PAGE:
Figure 1-4. Coral snake.
IDENTIFY CHARACTERISTICS OF POISONOUS AND NONPOISONOUS
Poisonous snakes have two rows of teeth (one row on each side of its mouth)
and two fangs that create puncture wounds. Nonpoisonous snakes have four to six
rows of teeth (two or three rows on each side of its mouth) and do not have fangs.
Figure 1-5 shows the bite pattern of poisonous and nonpoisonous snakes. Sometimes
a poisonous snakebite will only show one fang puncture (the snake may have lost a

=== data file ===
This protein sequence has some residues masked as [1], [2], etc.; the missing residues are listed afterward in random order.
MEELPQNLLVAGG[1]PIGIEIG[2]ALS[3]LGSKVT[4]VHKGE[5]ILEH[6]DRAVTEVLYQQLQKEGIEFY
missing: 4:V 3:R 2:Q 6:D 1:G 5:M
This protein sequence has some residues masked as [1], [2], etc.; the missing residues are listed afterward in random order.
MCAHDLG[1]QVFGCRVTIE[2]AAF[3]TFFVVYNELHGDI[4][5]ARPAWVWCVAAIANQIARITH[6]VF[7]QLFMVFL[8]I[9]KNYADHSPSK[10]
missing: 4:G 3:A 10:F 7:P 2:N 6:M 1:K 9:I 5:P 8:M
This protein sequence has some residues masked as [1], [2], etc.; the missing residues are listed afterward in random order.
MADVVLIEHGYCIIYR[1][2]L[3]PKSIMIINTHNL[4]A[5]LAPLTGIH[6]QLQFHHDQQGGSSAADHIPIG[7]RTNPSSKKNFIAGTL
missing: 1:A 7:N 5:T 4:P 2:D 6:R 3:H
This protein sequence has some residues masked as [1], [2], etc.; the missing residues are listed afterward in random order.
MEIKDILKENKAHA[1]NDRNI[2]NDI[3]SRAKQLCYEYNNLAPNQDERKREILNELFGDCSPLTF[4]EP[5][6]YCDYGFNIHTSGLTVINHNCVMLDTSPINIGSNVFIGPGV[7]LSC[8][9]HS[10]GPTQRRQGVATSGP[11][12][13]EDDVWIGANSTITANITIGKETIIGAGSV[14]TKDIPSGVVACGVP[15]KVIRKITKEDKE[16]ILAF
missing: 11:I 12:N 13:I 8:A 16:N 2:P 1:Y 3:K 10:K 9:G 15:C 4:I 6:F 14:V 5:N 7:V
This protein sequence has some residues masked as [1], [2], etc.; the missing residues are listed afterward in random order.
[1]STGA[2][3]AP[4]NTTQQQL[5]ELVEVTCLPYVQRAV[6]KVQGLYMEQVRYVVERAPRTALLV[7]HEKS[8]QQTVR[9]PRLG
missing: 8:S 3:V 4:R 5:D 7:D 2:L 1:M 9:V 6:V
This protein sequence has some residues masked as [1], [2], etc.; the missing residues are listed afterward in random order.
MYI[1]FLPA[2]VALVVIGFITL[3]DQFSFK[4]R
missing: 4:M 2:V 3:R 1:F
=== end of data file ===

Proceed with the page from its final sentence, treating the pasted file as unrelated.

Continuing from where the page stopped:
fang or the other fang may not have struck flesh). Also, the fangs of a coral snake are
smaller than those of a pit viper and the fang marks may be difficult to detect.
Poisonous snakebites can also be recognized by the signs and symptoms caused by
their venom. Some symptoms may not appear for 6 to 8 hours after the bite.
a. Pit Viper. Pit vipers have a hematotoxic (also called hematoxic) venom that
attacks the casualty's blood system.
There is immediate pain and swelling at the site of the bite.
The skin may become discolored (bluish).
The casualty may become weak and go into shock.